Different planets rule different hours in a day. This in itself is convenient as it gives practitioners the ability to use the planets that are visible to the eye on any day of the week. While the break down may seem a bit difficult, it isn?t really. After I wrote this all out, I realized it was easier to understand when I learned it as a kid with a person hoping backward to teach me.
There are 24 hours in a day that are broken into 7 planetary hours for the day light hours and 7 planetary hours for night time.
Each day begins at sunrise and the first hour is always the hour of the ruling planet. Take for example Sunday. Sunday is ruled by the sun; therefore the sun is given the first hour. If it was Monday, the moon rules Monday making the first light hour the hour of the moon.
The hop back, in Irish dance, this is a hop and step back or two moves in one. Again kind of easier having some show you when you?re a kid.
The second hour of light goes to the next planet which can be a bit tricky. When determining the hour of the next planet, we have to do a hop back (go backwards and skip a day). So using our Sunday example, the next day behind Sunday is Saturday which is hoped back over making Friday the next planetary hour. The third hour would hop back another day skipping Thursday and going to Wednesday, the fourth hour hops back skipping over Tuesday going to Monday, the fifth hour hops back to Saturday (skipping Sunday), the sixth hour belongs to Thursday (hoping over Friday), and the seventh hour is Tuesday (hoping over Wednesday). After this, your back to the day you started on which is Sunday in this example. Using this example, Sunday would correspond to night hours that begin at sun set. This means the first hour after sun set will belong to the planet ruling Sunday, which would be the sun.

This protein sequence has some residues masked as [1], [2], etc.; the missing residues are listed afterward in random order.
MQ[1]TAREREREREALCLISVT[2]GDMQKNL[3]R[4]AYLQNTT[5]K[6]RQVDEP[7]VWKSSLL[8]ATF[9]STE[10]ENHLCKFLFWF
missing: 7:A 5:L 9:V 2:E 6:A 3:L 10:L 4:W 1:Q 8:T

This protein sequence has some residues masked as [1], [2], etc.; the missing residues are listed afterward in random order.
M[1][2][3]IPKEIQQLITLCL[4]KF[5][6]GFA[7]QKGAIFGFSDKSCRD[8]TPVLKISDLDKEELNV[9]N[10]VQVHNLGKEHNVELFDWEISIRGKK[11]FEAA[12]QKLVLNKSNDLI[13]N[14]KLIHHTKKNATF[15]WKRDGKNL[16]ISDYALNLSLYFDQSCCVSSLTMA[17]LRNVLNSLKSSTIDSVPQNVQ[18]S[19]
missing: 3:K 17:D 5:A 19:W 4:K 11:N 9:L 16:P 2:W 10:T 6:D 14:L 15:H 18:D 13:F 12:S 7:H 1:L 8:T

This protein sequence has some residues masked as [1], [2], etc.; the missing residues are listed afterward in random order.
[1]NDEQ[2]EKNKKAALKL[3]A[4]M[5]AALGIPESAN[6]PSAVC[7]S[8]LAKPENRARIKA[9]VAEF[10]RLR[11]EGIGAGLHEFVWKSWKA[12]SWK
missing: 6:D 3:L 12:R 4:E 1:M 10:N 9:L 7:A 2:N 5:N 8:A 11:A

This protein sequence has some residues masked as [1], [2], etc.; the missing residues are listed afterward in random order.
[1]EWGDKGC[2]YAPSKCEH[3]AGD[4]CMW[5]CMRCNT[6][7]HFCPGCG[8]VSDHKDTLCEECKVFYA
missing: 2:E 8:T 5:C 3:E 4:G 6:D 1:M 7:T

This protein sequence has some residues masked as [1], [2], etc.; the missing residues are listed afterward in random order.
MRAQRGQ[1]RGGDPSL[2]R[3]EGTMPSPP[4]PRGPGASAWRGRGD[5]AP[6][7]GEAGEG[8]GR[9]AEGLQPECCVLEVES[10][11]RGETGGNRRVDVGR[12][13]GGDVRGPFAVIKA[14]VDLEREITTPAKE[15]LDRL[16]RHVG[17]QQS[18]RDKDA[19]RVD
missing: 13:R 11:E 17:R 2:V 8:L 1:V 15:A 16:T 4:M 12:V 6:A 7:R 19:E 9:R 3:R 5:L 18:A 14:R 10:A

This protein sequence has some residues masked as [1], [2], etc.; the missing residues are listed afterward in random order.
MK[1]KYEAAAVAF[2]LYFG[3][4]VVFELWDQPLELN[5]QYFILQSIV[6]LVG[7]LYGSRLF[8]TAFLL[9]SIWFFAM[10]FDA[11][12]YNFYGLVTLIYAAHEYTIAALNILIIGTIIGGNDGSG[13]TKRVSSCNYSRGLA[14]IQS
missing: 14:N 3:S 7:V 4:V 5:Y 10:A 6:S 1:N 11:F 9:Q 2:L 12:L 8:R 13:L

Now, in order to find the exact times, we have always used the farmer?s almanac, but feel free to use what you will. The on line version goes to the Naval station and can be found at the below link. You can place in your information and it will calculate the rise and set time of the sun in your area for one year. If you live in a no name rural town chose the closest town you can get and make sure your within 5-10 minutes of using the planet.
How to calculate the planetary hours.
We are currently in august so lets say its august 1st. on august 1st the sun rose at 4:48 am (04:48 military time) and set at 7:12 pm (military time 19:12). This means the day light is 14 hours and 24 minutes long. In order to figure out how long each night and day phases is, simply divide 14 hours and 24 minutes by 7 as there are 7 planets. O, so it may help to multiply the 14 hours by 60 as there are 60minutes in an hour, then ad the extra 24 minutes to it.
14 hours X 60 = 840 minutes. Plus the extra 24 minutes =864 minutes of light for that day.